Federal agents confronted Rhodes outside a Texas hotel in May, seizing his cellphone with a warrant. Against the advice of his attorney, Rhodes agreed to be questioned about his and his militia’s role in the riot and spent hours doing so.

It was then that Rhodes said he expressed frustration with some of his members and told investigators that Oath Keepers who breached the building "went off mission" and didn’t get any instructions from him.

After Jan. 6, videos emerged showing some of Epps’ actions in Washington. During an Oct. 21  House Judiciary Committee oversight hearing of the Department of Justice, U.S. Rep. Thomas Massie, R-Ky., showed clips of Epps repeatedly encouraging protesters on the streets of Washington to "go into the Capitol." Among the scenes he showed at the 5:03:00 minute mark of the hearing:

  • Epps, in a Jan. 5 gathering on a street, says, "In fact, tomorrow, I don’t even want to say it because I will probably be arrested. Tomorrow, we need to go into the Capitol." "Let’s go!" one person replies.

  • In another street gathering, also on Jan. 5, Epps says, "I’m going to put it out there. I’m probably going to go to jail for it, OK? Tomorrow, we need to go into the Capitol! Into the Capitol!" "What?! No!" someone yells. "Peacefully!" Epps adds. Then, some in the crowd start to chant "Fed! Fed! Fed!"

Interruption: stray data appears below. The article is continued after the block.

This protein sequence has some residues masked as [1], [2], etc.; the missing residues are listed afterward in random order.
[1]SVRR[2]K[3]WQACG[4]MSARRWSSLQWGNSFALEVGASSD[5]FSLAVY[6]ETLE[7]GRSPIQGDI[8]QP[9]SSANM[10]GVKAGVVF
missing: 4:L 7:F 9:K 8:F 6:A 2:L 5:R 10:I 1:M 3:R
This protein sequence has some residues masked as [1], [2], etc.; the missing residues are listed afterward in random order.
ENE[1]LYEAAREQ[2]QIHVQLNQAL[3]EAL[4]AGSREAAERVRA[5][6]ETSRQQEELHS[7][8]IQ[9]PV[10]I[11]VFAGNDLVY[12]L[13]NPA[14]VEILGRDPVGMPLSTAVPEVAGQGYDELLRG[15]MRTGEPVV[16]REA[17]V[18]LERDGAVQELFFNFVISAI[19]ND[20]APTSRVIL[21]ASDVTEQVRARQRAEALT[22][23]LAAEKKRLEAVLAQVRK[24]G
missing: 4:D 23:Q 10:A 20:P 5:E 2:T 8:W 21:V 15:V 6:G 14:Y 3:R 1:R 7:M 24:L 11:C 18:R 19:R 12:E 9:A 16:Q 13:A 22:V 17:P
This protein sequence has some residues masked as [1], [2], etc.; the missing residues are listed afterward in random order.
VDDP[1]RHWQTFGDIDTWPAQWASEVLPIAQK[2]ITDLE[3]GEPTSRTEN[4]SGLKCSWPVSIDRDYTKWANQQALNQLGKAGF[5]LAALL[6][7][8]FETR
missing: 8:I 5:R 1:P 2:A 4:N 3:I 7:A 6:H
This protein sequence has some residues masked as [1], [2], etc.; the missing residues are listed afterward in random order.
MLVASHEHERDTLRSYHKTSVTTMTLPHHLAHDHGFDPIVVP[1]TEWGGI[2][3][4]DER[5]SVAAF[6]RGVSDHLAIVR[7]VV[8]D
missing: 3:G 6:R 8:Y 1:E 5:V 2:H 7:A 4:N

• In footage from Jan. 6, Epps is seen yelling into a crowd, "OK, folks, spread the word! As soon as the president is done speaking, we go to the Capitol. The Capitol is this direction."

  • Also on Jan. 6, Epps is seen approaching police barricades. The video doesn’t show Epps participating in any of the violence. But he puts his hands on the shoulders of a man in a red "Make America Great Again" ballcap and then cups his hands to speak into the man’s ear moments before the protesters topple the barricades and tussle with police. The man, Ryan Samsel, now faces charges in connection with his actions that day, including impeding a law enforcement officer and obstructing an official proceeding.